Project ElderCool will install 450 air conditioners this year
By Kevin Kelly
Catholic Key Associate Editor
KANSAS CITY - Five years and 1,659 air conditioners later, the Bishop Sullivan Center's Project ElderCool is continuing in its mission to prevent summer heat deaths in Kansas City.
Kevin Kelly/Key photo
Wyatt Roberts, a student at the UMKC School of Law who will spend this summer installing air conditioners for the Bishop Sullivan Center, loads one of the first units in Operation ElderCool 2004.
"I know it has had an impact," said Colleen Raviell, who directs the program for the social service agency in northeast Kansas City. "When we started in 1999, there were 21 heat deaths. That's gone down every year since then."
The program delivers and installs a free window-mounted air conditioner into the homes of qualified elderly clients and deposits $50 to their utility accounts to encourage their clients to use their new air conditioners.
In order to qualify for a unit, clients must be elderly or disabled because of a respiratory problem and must meet income guidelines that indicate they are unable to purchase an air conditioner on their own, Raviell said.
The program normally installs about 400 a year. This year, Raviell said, Project ElderCool has ordered 450 units.
"We'll keep installing them as long as the weather mandates," Raviell said.
The program was born during the heat wave of 1998 when Bishop Sullivan Center director Tom Turner received a call from an elderly client begging for help. Dipping into the center's tight budget, Turner purchased the woman an air conditioner then installed it himself. He then scraped together enough donations to purchase and install air conditioners in another 44 homes before that summer ended.
That winter, Turner solicited more donations from Bishop Sullivan Center benefactors to create a more formal program. The goal that year was to cool the homes of 200 clients.
But as word of the program spread through the Kansas City media, both demand for the units and donations to Project ElderCool allowed the program to install 448 units - more than twice the goal.
Raviell said that Project ElderCool has been installing about 400 air conditioners every year since then.
One of last year's recipients was an elderly woman who asked for a unit in her bedroom.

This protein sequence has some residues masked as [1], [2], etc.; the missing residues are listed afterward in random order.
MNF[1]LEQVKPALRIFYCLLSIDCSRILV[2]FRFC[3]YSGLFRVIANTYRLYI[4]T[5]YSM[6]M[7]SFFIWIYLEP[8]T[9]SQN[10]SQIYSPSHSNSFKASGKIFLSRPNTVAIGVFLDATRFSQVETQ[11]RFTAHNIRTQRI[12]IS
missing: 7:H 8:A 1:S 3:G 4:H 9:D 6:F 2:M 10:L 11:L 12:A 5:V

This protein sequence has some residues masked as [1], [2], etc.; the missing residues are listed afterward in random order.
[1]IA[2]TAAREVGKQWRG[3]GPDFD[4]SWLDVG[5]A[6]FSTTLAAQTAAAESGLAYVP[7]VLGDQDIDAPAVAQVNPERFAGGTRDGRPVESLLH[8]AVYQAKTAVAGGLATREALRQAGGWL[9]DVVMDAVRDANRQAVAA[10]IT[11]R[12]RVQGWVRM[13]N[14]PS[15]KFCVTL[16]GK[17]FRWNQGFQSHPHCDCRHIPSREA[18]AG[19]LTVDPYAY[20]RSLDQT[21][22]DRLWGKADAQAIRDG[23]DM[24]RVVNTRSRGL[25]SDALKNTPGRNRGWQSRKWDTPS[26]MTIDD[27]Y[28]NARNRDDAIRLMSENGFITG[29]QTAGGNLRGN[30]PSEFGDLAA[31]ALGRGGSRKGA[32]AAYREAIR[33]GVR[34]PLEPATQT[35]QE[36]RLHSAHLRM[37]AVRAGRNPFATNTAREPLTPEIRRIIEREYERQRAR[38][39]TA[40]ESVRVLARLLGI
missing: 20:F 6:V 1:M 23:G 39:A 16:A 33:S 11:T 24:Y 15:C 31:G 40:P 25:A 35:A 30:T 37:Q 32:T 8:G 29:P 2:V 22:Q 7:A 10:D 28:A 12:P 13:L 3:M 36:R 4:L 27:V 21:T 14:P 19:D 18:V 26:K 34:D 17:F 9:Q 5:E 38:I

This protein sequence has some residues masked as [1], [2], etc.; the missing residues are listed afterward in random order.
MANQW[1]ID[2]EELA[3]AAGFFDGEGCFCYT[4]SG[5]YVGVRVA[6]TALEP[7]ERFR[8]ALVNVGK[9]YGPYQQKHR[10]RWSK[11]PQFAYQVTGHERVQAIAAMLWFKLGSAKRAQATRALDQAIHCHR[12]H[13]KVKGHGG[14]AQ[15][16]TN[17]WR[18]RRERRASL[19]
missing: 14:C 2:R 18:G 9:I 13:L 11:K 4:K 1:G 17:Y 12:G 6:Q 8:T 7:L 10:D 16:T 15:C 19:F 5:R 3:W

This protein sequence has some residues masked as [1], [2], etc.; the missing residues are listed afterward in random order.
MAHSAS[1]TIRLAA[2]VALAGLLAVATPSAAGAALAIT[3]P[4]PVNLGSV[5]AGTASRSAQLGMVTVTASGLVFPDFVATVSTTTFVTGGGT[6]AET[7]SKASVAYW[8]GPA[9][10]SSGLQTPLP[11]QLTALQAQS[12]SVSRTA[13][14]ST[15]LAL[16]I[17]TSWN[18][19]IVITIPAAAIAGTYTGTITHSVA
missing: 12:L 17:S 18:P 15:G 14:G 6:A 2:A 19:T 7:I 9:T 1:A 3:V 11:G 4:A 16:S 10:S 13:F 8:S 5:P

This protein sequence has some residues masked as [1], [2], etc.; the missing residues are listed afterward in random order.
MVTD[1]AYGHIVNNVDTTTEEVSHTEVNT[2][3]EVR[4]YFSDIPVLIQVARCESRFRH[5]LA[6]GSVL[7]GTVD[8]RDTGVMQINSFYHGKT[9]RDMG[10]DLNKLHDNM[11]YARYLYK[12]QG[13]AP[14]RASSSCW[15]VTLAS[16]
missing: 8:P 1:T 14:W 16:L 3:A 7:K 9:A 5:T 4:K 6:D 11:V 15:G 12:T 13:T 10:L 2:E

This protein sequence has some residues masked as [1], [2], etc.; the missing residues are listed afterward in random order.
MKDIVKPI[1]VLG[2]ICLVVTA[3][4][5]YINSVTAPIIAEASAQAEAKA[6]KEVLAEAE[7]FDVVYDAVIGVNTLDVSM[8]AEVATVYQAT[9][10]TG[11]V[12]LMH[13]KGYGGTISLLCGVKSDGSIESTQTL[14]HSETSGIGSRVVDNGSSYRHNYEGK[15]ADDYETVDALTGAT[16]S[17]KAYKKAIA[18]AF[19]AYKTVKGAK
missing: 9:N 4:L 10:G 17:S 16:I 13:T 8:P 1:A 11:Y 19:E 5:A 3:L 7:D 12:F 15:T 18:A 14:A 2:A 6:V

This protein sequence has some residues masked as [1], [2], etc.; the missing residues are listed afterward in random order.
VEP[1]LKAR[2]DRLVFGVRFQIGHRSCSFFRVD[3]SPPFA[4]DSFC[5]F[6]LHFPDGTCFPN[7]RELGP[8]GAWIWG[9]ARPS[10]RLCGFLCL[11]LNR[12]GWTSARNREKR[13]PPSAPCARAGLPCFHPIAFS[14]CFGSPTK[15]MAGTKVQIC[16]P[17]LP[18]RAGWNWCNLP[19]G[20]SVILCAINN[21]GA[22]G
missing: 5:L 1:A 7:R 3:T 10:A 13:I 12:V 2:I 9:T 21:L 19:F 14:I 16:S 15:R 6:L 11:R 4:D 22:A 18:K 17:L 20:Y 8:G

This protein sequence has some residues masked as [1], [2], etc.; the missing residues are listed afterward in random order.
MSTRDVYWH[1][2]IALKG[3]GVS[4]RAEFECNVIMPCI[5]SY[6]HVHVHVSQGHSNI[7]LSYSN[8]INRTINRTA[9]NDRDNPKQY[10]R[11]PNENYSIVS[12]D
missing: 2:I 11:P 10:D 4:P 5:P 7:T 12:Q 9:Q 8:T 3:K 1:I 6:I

"She had placed six fans around her bed, blowing at full blast," said Turner, who also personally installed that woman's air conditioner. "I could just picture this poor woman trying to sleep at night in the midst of the roar of fans that were only moving hot and humid air around."
Raviell said that for years, some agencies in Kansas City have offered free fans. But for the elderly, who frequently don't realize they are suffering from the heat until it is too late, and keep their windows locked because of fear of crime, fans can make the climate worse inside an overheated house.
"It can create an effect like a convection oven," Raviell said. "Then it becomes a bigger problem."
Raviell said Project ElderCool began receiving calls from the elderly in May. But it also began receiving donations from the public, thanks to a pamphlet that the Kansas City Water Department included in bills.
"It's incredible the response we got from that," she said. "This is people sending in $5 or $10. There is no huge clutch of money that we get from anybody. It's all small, individual donors."
Raviell said Project ElderCool has become well known thanks to its "media partners" - KFKF-FM 94.1, and KSHB-TV 41, as well as coverage in The Kansas City Star, The Catholic Key and other print and broadcast news media.
It's a program that strikes a chord with the public.
"Everyone relates to heat," Raviell said. "Even if you live and work in an air-conditioned environment, you still have to go outside and get into a hot car."
Raviell said the donations this year have allowed Project ElderCool to purchase the air conditioners in bulk at a discount. Neenan Plumbing Supply is storing the units free of charge and delivering them to the Bishop Sullivan Center as the need arises, she said.
She noted that the units are simple, install quickly, and operate on 110-volt household circuits.
"These are not luxury units," she said. "They will cool one room and prevent someone from suffering from the heat."
Requests for air conditioners can be made by calling the Bishop Sullivan Center at (816) 231-0984.
Donations to Project ElderCool can be sent to the center at 6435 Truman Road, Kansas City, MO 64126.